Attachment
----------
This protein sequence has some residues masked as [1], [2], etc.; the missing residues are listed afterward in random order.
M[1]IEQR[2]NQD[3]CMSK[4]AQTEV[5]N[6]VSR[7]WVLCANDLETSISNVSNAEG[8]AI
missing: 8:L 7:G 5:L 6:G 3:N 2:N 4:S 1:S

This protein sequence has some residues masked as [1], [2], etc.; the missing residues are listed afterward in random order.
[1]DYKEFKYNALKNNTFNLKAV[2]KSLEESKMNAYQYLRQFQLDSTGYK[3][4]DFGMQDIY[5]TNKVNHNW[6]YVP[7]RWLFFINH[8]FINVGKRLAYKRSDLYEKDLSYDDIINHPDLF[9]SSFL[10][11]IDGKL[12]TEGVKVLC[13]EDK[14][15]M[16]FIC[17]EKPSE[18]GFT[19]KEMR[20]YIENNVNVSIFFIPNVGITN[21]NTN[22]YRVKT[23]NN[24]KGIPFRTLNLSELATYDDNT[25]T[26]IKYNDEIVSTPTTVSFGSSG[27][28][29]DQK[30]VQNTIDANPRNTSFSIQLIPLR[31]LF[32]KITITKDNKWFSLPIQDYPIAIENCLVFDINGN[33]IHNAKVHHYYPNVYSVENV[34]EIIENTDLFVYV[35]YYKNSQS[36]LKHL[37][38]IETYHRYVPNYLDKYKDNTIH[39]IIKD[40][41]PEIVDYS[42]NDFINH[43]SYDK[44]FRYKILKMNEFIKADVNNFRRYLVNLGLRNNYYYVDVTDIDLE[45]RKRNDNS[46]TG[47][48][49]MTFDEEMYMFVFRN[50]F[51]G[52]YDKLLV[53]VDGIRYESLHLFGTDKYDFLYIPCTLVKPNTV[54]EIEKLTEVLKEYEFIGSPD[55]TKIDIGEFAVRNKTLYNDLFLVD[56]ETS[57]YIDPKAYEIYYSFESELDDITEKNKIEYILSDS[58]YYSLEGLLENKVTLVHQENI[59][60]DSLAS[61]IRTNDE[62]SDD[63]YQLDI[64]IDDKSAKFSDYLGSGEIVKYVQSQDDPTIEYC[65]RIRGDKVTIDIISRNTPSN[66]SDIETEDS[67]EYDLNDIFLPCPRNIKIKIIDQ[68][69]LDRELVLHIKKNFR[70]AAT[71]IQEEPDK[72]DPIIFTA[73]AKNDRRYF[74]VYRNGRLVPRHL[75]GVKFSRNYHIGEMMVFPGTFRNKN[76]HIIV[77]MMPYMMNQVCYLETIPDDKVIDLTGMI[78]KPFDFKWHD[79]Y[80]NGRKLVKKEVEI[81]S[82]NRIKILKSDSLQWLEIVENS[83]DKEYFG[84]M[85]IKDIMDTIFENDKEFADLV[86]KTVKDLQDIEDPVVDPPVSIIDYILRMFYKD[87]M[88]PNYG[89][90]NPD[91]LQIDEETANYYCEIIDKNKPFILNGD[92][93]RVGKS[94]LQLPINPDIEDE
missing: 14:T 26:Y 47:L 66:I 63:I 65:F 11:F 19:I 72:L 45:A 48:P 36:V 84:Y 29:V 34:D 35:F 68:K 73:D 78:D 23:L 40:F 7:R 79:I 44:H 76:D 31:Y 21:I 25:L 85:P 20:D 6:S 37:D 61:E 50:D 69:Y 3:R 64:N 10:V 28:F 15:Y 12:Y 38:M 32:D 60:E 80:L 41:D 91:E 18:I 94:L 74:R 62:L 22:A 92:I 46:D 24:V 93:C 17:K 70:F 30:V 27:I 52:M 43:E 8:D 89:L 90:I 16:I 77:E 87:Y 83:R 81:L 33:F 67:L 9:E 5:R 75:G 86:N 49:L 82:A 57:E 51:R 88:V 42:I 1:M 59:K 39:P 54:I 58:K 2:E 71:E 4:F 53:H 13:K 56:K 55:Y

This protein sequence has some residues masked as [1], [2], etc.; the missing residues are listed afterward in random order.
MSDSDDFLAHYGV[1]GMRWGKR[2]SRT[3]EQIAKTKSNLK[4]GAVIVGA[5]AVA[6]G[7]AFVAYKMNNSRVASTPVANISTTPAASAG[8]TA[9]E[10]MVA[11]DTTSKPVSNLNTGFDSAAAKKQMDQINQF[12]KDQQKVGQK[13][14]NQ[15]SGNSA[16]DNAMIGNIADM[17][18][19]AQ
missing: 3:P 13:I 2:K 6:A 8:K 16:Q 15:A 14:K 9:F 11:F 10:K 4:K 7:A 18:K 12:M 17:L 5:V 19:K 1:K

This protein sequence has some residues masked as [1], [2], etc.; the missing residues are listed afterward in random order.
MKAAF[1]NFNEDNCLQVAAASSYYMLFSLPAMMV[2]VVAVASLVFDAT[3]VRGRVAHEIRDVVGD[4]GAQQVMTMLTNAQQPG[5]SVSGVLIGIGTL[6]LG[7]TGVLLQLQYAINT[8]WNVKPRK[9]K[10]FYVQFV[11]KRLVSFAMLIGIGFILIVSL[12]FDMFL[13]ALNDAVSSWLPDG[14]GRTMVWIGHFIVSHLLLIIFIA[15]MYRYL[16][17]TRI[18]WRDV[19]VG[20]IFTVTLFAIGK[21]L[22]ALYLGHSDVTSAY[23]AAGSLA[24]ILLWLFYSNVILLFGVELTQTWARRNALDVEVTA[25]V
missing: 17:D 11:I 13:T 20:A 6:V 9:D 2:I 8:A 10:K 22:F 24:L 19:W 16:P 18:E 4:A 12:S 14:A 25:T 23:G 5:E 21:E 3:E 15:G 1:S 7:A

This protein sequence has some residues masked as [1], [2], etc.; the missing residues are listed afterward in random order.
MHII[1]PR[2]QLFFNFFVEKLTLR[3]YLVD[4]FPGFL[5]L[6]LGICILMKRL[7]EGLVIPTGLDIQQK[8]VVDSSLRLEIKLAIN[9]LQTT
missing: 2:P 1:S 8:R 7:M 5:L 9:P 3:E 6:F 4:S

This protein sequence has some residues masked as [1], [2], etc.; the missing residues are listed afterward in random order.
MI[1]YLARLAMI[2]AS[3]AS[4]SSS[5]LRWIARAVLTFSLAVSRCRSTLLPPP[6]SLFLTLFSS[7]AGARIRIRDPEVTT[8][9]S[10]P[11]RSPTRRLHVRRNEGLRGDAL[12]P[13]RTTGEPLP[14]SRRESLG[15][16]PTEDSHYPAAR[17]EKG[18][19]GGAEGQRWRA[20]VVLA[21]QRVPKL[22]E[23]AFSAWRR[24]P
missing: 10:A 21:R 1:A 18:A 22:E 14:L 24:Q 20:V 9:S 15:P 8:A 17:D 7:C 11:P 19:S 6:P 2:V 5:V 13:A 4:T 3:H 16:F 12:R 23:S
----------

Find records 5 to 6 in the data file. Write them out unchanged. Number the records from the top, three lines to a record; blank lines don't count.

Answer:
This protein sequence has some residues masked as [1], [2], etc.; the missing residues are listed afterward in random order.
MHII[1]PR[2]QLFFNFFVEKLTLR[3]YLVD[4]FPGFL[5]L[6]LGICILMKRL[7]EGLVIPTGLDIQQK[8]VVDSSLRLEIKLAIN[9]LQTT
missing: 2:P 1:S 8:R 7:M 5:L 9:P 3:E 6:F 4:S

This protein sequence has some residues masked as [1], [2], etc.; the missing residues are listed afterward in random order.
MI[1]YLARLAMI[2]AS[3]AS[4]SSS[5]LRWIARAVLTFSLAVSRCRSTLLPPP[6]SLFLTLFSS[7]AGARIRIRDPEVTT[8][9]S[10]P[11]RSPTRRLHVRRNEGLRGDAL[12]P[13]RTTGEPLP[14]SRRESLG[15][16]PTEDSHYPAAR[17]EKG[18][19]GGAEGQRWRA[20]VVLA[21]QRVPKL[22]E[23]AFSAWRR[24]P
missing: 10:A 21:R 1:A 18:A 22:E 14:L 24:Q 20:V 9:S 15:P 8:A 17:D 7:C 11:P 19:S 6:P 2:V 5:V 13:A 4:T 3:H 16:F 12:R 23:S